Julia Smith-Brake has ten years’ experience in the counter-trafficking sector as a researcher, strategist, capacity builder, and board member. She holds an undergraduate degree in International Development Studies from McGill University and a Master of Science in Community Economic Development from Southern New Hampshire University. For the past four years she has worked for World Vision International in Design, Monitoring & Evaluation, Program Quality, and, more recently, as Senior Adolescent Programming Specialist. She is passionate about amplifying voices of young and marginalized people and collaborating to bridge research and practice.
Lim Vanntherary holds a double bachelor’s degree in Sociology and English Education in addition to a Master of Development Studies, all from the Royal University of Phnom Penh. She began working on the Butterfly Longitudinal Research in 2011 as part of Butterfly’s original research team, and spent over nine years conducting interviews, analyzing data, producing reports, and giving presentations. From 2015-2019, Vanntheary led the Research Project as Project Manager and Researcher. Now, she is a Project Assistant at International Organization for Migration (IOM) in Phnom Penh, Cambodia.
Nhanh Channtha was the Assistant Project Manager for Butterfly Research Project from 2014 to 2019. She conducted interviews, data analysis, disseminated findings, and co-authored numerous publications. She holds a Bachelor of Art in Sociology from the Royal University of Phnom Penh and a master’s degree in Holistic Child Development from MBTS, Malaysia. Currently, she is working with Mission Alliance Cambodia as program officer, mainly focused on child education and protection.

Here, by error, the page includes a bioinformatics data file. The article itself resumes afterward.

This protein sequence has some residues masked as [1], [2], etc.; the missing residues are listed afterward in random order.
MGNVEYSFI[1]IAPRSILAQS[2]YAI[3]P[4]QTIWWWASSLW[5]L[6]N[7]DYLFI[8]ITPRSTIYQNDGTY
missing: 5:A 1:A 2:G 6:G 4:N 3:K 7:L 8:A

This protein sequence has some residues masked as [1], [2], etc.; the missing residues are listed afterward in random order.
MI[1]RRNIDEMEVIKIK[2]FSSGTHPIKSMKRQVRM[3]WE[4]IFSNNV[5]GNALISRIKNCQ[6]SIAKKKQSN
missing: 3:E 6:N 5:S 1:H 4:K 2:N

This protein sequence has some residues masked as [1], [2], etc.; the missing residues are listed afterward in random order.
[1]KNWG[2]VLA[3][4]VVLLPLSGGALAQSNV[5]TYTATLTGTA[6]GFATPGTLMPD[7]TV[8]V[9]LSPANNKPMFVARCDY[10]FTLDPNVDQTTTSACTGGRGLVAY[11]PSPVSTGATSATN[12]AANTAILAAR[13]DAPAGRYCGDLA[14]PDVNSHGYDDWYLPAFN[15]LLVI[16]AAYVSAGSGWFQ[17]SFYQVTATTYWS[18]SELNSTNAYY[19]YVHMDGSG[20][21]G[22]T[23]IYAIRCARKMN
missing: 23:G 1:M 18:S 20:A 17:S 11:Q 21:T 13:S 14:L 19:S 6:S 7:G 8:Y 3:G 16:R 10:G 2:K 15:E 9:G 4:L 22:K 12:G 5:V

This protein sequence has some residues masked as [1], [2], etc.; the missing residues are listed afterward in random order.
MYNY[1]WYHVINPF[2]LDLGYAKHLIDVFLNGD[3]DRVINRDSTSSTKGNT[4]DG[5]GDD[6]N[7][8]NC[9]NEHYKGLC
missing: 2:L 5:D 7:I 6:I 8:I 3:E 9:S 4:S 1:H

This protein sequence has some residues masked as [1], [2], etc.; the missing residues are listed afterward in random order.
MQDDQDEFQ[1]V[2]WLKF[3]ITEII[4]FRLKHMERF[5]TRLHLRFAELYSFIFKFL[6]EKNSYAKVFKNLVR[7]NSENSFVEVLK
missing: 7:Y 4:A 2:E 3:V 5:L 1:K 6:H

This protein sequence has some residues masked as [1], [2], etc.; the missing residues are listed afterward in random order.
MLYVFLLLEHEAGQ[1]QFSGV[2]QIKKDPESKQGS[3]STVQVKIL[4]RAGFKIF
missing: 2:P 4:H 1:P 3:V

Filial piety has evolved and spread in different ways throughout Asia, with the common thread of deep respect and gratitude towards one’s parents remaining a very strong cultural value. In Khmer culture, filial piety includes the expectation that daughters and daughters-in-law provide daily assistance to parents and parents-in-law. Financial anxiety includes the worry and negative mental health outcomes associated with financial stressors. This article presents findings from the Butterfly Longitudinal Research Study on themes on filial piety and financial anxiety, combining survey results from across multiple years as well as a thematic analysis of themes from focus group discussions and interviews with 77 female study participants over five years in Cambodia. Findings explore the survivors’ feelings of responsibility towards their family and the financial and mental health burden of that responsibility; the cycles of debt experienced by survivors and their families; and the overall feelings of worry, guilt, and stress with respect to financial issues. The research concluded that survivors see filial piety as an expression of gratitude but suffer from financial anxiety as well as financial instability and indebtedness. A framework of financial capability is suggested, acknowledging the centrality of family and the need to embed social work and psychosocial support in any economic reintegration effort. Further analysis is recommended on economic shocks, vulnerable work, and experiences around savings.
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Smith-Brake, Julia M.; Vanntheary, Lim; and Channtha, Nhanh
"“Why Am I the Only One Responsible for the Whole Family?”: Expressions of Economic Filial Piety and Financial Anxiety Among Female Survivors of Sex Trafficking in Cambodia,"
Dignity: A Journal of Analysis of Exploitation and Violence:
4, Article 5.
Available at: https://digitalcommons.uri.edu/dignity/vol6/iss4/5